5. Mood changes & concentration difficulties
    Imbalances in gut health are linked to depression, anxiety or sleep issues causing mood changes and making it harder to concentrate. Over half of people on average with irritable bowel syndrome also have depression, anxiety or sleep problems and we know that depression and generalised anxiety disorder is often linked to gastrointestinal issues.

Gut health can be improved with the right type of lifestyle or dietary changes. You are what you eat sometimes rings true!

Eating fibre rich foods can improve your gut health and feed those healthy bacteria. Eating wholefoods like nuts, fruits or vegetables can help prevent bacteria growing that is normally linked to inflammation or diseases. Fermented foods have been linked to improved digestive health, yoghurt, sauerkraut, or tempeh are great foods to incorporate into your diet.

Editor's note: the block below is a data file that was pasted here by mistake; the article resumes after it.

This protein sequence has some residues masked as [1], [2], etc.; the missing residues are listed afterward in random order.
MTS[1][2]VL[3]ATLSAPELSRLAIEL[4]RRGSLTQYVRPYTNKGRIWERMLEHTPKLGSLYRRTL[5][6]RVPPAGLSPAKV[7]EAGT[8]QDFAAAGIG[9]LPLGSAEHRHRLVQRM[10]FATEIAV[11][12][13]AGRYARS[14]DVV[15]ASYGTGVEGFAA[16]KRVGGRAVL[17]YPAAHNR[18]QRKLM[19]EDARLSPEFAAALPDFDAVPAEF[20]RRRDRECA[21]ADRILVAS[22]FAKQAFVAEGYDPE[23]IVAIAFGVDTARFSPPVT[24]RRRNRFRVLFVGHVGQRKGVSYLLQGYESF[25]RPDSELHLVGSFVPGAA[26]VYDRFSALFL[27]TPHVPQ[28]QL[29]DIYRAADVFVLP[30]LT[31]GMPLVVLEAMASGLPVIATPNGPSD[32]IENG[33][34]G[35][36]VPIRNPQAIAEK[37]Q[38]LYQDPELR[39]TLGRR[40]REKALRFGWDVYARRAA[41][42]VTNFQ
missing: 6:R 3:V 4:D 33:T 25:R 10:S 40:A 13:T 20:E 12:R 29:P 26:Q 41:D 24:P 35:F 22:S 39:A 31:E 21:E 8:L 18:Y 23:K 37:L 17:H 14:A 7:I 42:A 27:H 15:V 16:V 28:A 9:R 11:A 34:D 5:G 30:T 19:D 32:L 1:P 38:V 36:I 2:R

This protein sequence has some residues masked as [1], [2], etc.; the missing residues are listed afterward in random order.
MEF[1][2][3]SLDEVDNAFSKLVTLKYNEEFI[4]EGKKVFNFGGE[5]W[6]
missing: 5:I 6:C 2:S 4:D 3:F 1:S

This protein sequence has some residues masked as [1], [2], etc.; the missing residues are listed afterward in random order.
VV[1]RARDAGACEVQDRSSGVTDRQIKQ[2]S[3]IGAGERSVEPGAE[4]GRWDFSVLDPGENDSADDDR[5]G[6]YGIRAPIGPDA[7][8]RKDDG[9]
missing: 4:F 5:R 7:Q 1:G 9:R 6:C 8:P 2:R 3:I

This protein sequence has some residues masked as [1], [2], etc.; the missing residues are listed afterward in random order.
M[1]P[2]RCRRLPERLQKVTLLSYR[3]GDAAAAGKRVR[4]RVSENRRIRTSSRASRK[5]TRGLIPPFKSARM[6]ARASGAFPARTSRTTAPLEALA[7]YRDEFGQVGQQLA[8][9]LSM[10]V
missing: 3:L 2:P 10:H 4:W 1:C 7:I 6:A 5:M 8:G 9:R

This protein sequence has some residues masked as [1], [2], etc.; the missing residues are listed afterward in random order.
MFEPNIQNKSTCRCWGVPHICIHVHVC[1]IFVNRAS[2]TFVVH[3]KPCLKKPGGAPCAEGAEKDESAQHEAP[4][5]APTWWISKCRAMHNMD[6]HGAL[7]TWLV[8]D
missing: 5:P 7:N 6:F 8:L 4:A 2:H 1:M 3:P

It is important to make sure your diet consists of a diverse range of food whilst limiting ultra processed foods as much as possible. When you are eating, try and eat slowly to reduce the likelihood of gas or bloating when rushed.

Staying hydrated will help move things along in the gut and makes sure you absorb as much goodness as possible from the nutrients in your food. Drinking enough water can also increase the diversity of bacteria in your gut, helping promote healthier conditions.

Not getting enough quality sleep can also wreak havoc on your digestive system. Similarly, moving enough with regular cardio activity can help stimulate the inner muscles within your gut and move things along, helping to keep things balanced.

Wellbeing and gut health go hand in hand. Impacts on digestion and nutrients influence the immune system and mental health, with the gut microbiomes playing a key part in various aspects of our overall health.

Taking care of yourself by minding your lifestyle and adopting a healthier diet helps your gut thrive and keep stress levels as low as possible. Understanding the interconnected relationship within your body can help you lead a happier, healthier and more comfortable life.